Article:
Questions We Still Have About Sheryl Crow’s End-All, Be-All Record

Why Is It Her Last? Is It Country or Rock? Is She Still Pissed at Her Haters?

The problem with long-read feature stories that ask a lot of questions is that sometimes, those questions just leave you with even more questions. Such is the case with the new Sheryl Crow story in Billboard.

It’s all about her next (and last) album Threads due out at the end of August. The one she calls her “end-all, be-all record.”

So my first questions is, why is it going to be her last?

My next one is, is it a country album since it’s on a Nashville record label? Crow says of her current deal with Big Machine that everyone at the label has worked, “as my 9-year-old (Levi) says, their man-berries off.”

I’d also love to know if the women who she has influenced — namely Maren Morris and Kacey Musgraves — have influenced her in any way. Musgraves made her last album in Crow’s barn studio, and she recalls what it felt like hearing it for the first time. “When I was first hearing it in the barn, I told her I could feel that she was shutting out the world and finding herself. It was so beautiful and brave,” Crow said.

She talks about her breast cancer battle in 2006, and how it made her want to see what her songs meant to people. “Coming out on the other side of having had cancer was liberating, in a weird way. I quit thinking about what people thought. I quit thinking I needed to be productive all the time. I quit putting myself in this box of what life is supposed to look like: fall in love, get married, have babies. I didn’t feel like I was mired down in the muck that I had managed to collect through the years. I dropped a thousand skins.” Did cancer change her perspective on what really mattered?

Crow also shared that you’re not allowed to be sick of fans singing along to your songs at shows. So does that mean that she’ll keep touring, even after that last album’s been released?

In the video within the story, Crow says that the first country artist she looked up to was Barbara Mandrell. “She could play pedal steel and everything,” she says, “so I wanted to be her.” So did Crow ever learn to play pedal steel? (I do know that Crow’s mom was David Nail’s piano teacher, so it’s probably safe to assume to whole family has that music gene.)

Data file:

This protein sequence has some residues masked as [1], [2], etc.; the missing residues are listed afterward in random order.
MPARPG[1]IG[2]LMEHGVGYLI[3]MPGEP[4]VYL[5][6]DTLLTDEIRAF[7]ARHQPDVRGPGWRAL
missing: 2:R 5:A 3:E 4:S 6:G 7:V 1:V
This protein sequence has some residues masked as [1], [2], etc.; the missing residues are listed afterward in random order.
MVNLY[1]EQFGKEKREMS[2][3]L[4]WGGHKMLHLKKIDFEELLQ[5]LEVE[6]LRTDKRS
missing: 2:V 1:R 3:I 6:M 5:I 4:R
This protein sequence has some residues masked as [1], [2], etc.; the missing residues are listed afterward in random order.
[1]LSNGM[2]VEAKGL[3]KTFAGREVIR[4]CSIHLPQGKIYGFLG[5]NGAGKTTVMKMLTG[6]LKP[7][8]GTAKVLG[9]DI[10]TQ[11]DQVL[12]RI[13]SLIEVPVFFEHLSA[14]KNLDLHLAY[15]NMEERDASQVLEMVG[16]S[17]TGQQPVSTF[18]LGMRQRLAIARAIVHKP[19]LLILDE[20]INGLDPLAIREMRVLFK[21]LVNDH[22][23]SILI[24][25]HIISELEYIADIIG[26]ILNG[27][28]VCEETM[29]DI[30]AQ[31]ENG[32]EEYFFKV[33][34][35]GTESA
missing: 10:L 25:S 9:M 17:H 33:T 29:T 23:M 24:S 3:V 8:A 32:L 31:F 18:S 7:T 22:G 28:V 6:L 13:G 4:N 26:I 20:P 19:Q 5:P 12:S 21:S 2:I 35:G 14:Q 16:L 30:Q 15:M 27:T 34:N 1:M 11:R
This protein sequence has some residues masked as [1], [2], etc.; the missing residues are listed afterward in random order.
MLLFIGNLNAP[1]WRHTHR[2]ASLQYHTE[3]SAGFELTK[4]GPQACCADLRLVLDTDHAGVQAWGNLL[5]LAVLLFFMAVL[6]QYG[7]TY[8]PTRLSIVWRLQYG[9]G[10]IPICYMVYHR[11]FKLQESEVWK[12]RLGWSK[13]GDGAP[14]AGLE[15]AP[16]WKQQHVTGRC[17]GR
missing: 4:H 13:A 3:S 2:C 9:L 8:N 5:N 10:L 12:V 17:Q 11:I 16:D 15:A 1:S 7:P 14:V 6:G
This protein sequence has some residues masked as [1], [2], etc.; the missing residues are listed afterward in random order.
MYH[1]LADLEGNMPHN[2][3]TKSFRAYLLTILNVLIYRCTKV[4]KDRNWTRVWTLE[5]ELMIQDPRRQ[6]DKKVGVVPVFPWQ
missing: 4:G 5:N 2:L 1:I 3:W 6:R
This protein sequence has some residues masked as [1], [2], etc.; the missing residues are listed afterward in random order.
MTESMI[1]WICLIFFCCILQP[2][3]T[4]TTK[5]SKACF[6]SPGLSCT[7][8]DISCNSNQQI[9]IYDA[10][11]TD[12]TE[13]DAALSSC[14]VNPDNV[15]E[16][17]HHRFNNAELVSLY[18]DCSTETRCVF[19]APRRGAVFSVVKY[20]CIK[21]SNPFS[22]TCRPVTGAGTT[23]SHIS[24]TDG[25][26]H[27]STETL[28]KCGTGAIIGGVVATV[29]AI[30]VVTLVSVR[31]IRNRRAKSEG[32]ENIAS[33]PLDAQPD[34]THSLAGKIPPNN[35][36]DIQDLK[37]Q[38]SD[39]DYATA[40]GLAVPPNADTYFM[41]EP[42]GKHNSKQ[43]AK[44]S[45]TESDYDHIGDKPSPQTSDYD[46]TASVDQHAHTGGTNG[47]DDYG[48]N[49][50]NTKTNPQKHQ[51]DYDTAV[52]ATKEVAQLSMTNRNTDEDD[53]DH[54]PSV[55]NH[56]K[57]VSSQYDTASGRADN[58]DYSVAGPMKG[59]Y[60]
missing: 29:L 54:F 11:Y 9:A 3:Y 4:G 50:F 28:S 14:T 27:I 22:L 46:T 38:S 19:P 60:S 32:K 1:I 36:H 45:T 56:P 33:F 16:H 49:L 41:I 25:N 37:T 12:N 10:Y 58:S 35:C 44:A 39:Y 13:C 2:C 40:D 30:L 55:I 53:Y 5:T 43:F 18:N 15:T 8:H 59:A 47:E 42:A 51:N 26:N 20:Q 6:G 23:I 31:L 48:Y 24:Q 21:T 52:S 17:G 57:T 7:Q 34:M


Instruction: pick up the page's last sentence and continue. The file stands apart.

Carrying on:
Crow also says that “Picture” — her country collaboration with Kid Rock — is her go-to karaoke song. And that she’s okay with the fact that their conflicting politics haven’t caused any hard feelings. “Putting out hate messages and vitriol is just never OK. All the people who say, ’Shut up and sing,’ on my social media, they’re not going to make me stop or change my mind. My mom has this great saying: ’You can’t possibly wish for them to be more miserable than they already are.'” So does that mean that Crow and Kid Rock are still friends?

Then Crow describes her early days as an artist as kind of lonely ones. “I have a pretty low image of myself, mainly because when I first came out I was totally shunned by my peers — the Seattle scene, Courtney Love and Beck and R.E.M. and Billy Corgan — because what I was doing was much more rootsy. You either liked me or you didn’t, and it wasn’t cool to like me. The people who wrote me off way back then have never liked me.”

What I have to know now is, is she okay with that?

Alison makes her living loving country music. She's based in Chicago, but she's always leaving her heart in Nashville.
@alisonbonaguro